Woman Injured in High-Speed Chase Sues Police Departments

Charlotte Personal Injury Attorney Matt Arnold answers the question: “What can you sue for in a personal injury case?”


Although high-speed chases might be fun to watch on the news or reality shows, in reality they can have devastating consequences that call into question the blanket discretionary power police have to pursue suspects at dangerous speeds. A Pennsylvania woman is suing her local police departments for negligence after a suspect being hotly pursued by officers in a high-speed chase erratically accelerated through an intersection during rush-hour traffic caused a three-car pile-up and multiple injuries.

Charlotte Car Crash Lawyer Mecklenburg Injury AttorneyIn her lawsuit, Donna Jackson alleges that she has suffered brain hemorrhaging, a cerebral concussion, herniated discs, and vision problems, among other injuries.

The police chase was an effort to apprehend Douglas Johnson, 54, who police suspected of vehicle theft. Johnson, who has since pled guilty to receiving stolen property and fleeing the police in the incident, admitted to stealing a 2007 Dodge Nitro from a gas station. Several days later, police spotted him driving the stolen vehicle and signaled for Johnson to pull over. After he refused, the police gave chase in what became a lengthy, high-speed pursuit that began in the township of Hanover and proceeded into the neighboring city Wilkes-Barre about four (4) miles away.

The injured woman alleges that the police officers negligently pursued their suspect by exceeding speed limits, disregarding traffic signs and signals, failing to follow the rules of the road, and maintaining the dangerous pursuit through commercial districts and residential neighborhoods during rush hour traffic.

The case certainly does highlight considerations police should take into account when choosing whether or not to pursue or continue a high-speed chase. High-speed motor vehicle pursuits by police frequently reach a dangerous tipping point where one must—or should—weigh the potential advantages of continuing pursuit against potential consequences. In many cases, including the one here, the suspected crime for which a person is being chased does not involve violent behavior that is necessarily physically harmful to another person. The officers pursuing Johnson, if Jackson’s allegations about their negligent driving turn out to be true, chose to embark and continue on the hair-raising chase to pursue someone suspected of auto theft—a serious crime, to be sure, but one worth endangering the lives of countless others over?

Law enforcement has an obvious vested interest in pursuing those it suspects of crimes—police pursuit is a deterrent to crime in general and it would significantly gut the power of law enforcement to not be able to pursue any suspect via vehicle.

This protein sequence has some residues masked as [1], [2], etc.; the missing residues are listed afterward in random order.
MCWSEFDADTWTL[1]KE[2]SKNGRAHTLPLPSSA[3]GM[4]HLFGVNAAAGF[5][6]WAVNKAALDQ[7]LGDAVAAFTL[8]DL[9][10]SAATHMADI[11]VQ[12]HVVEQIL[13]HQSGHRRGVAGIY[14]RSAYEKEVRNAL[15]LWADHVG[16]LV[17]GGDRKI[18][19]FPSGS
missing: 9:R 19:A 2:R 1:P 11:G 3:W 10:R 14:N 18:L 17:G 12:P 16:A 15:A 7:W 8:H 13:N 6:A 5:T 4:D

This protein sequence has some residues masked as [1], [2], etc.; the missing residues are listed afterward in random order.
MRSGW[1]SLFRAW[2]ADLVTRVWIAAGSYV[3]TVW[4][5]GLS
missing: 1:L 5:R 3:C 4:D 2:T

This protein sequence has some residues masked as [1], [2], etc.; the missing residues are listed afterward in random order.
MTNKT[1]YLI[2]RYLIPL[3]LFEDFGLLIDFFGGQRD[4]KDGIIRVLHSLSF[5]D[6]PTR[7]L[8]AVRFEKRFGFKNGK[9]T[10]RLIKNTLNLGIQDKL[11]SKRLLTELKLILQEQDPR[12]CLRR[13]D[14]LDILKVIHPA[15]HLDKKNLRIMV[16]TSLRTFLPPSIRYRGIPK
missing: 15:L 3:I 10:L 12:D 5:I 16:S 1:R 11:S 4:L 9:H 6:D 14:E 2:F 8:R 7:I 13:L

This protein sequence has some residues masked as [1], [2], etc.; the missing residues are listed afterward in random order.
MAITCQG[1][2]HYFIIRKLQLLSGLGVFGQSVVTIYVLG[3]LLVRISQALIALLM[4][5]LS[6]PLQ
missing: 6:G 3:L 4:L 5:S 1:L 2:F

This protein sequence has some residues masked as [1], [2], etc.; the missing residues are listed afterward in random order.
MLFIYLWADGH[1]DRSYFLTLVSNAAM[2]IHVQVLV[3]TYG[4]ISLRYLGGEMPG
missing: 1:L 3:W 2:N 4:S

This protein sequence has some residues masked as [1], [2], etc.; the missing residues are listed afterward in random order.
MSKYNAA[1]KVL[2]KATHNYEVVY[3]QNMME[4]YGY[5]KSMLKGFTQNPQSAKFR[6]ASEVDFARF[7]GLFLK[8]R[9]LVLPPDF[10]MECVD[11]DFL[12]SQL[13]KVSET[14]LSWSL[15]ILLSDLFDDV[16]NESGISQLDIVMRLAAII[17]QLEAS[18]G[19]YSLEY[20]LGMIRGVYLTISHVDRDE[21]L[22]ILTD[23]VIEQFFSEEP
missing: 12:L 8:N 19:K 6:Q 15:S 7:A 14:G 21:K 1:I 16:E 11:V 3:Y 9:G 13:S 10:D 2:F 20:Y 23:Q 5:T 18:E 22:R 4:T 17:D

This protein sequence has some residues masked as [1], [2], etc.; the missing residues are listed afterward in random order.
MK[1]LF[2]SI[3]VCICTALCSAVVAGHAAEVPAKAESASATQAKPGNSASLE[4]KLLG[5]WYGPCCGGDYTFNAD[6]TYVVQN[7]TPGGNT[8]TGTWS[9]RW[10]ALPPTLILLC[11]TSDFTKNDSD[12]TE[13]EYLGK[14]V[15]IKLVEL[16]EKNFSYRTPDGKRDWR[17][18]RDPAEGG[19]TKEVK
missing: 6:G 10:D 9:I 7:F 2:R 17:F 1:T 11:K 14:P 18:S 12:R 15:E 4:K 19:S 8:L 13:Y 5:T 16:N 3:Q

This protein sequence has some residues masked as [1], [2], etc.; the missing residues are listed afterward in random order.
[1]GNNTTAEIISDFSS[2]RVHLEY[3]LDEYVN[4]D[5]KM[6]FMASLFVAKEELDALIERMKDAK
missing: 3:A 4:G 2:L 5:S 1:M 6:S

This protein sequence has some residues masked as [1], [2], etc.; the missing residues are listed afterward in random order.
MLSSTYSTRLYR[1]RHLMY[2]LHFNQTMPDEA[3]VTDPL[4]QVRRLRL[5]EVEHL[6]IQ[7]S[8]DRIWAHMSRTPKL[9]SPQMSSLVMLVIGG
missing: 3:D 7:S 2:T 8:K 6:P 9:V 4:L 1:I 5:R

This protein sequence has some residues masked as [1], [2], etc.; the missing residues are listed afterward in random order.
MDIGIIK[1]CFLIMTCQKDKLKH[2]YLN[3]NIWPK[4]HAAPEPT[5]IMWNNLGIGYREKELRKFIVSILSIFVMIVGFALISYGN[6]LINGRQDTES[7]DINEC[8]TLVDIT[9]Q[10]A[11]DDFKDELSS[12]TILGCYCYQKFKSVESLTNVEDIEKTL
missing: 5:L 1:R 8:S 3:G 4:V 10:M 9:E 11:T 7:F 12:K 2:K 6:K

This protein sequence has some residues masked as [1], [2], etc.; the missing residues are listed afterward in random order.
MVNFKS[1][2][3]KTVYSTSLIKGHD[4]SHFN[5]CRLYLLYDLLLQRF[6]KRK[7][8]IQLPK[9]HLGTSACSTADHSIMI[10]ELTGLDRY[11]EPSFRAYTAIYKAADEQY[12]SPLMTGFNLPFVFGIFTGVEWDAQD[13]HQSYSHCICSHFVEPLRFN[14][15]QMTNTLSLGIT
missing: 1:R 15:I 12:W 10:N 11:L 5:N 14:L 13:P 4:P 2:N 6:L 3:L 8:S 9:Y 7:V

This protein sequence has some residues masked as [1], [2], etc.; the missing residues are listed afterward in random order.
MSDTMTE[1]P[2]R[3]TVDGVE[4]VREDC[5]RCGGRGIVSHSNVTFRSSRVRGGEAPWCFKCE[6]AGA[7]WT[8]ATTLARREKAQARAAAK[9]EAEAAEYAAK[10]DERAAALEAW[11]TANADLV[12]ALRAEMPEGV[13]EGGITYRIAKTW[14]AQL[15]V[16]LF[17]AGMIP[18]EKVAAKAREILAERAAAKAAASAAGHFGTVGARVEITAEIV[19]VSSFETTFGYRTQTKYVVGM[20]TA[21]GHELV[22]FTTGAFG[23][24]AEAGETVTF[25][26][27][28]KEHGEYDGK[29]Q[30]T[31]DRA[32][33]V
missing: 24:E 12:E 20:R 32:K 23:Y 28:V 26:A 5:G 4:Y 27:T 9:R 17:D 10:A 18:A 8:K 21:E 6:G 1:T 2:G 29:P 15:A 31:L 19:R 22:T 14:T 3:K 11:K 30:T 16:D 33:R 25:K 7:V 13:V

If you’re wondering why Jackson is legally blaming the police for something that was technically Johnson’s fault, there are a number of potential answers. First, court records indicate that Johnson also plead guilty to nine other counts of robbery for separate incidents when he was in court for the current offense. For all his convictions he is serving eight (8) to 16 years in state prison. Pursuing damages from someone serving a years-long prison sentence can be a moot endeavor if the defendant does not have the financial resources to pay any court-ordered compensation to the victim.

In addition, the police arguably had an enhanced duty—protect and serve is in the job title, after all—to pursue the suspect in a non-negligent manner. In the chain of causation, one could argue that the police’s pursuit caused Johnson to drive even more erratically and quickly. Yes, the police were just doing their job—but at what cost?

If you or someone close to you has been injured, contact an experienced personal injury attorney today who can help you receive the compensation to which you may be entitled. Contact Arnold & Smith, PLLC for a free consultation, call at 704-370-2828 or click here for additional resources.


About the Author

Matt Matthew Arnold is a Managing Member of Arnold & Smith, PLLC, where he focuses on the areas of family law, divorce, child custody, child support, alimony and equitable distribution.

Mr. Arnold was raised in Charlotte, where he graduated from Providence Senior High School. He attended Belmont Abbey College, where he graduated cum laude, before attending law school at the University of North Carolina at Chapel Hill on a full academic scholarship.

A board-certified specialist in the practice of Family Law, Mr. Arnold is admitted to practice in all state courts in North Carolina, in the United States Federal Court for the Western District of North Carolina, in the North Carolina Court of Appeals and Supreme Court, and in the Fourth Circuit United States Court of Appeals in Richmond, Virginia.

In his free time, Mr. Arnold enjoys golfing and spending time with his wife and three children.






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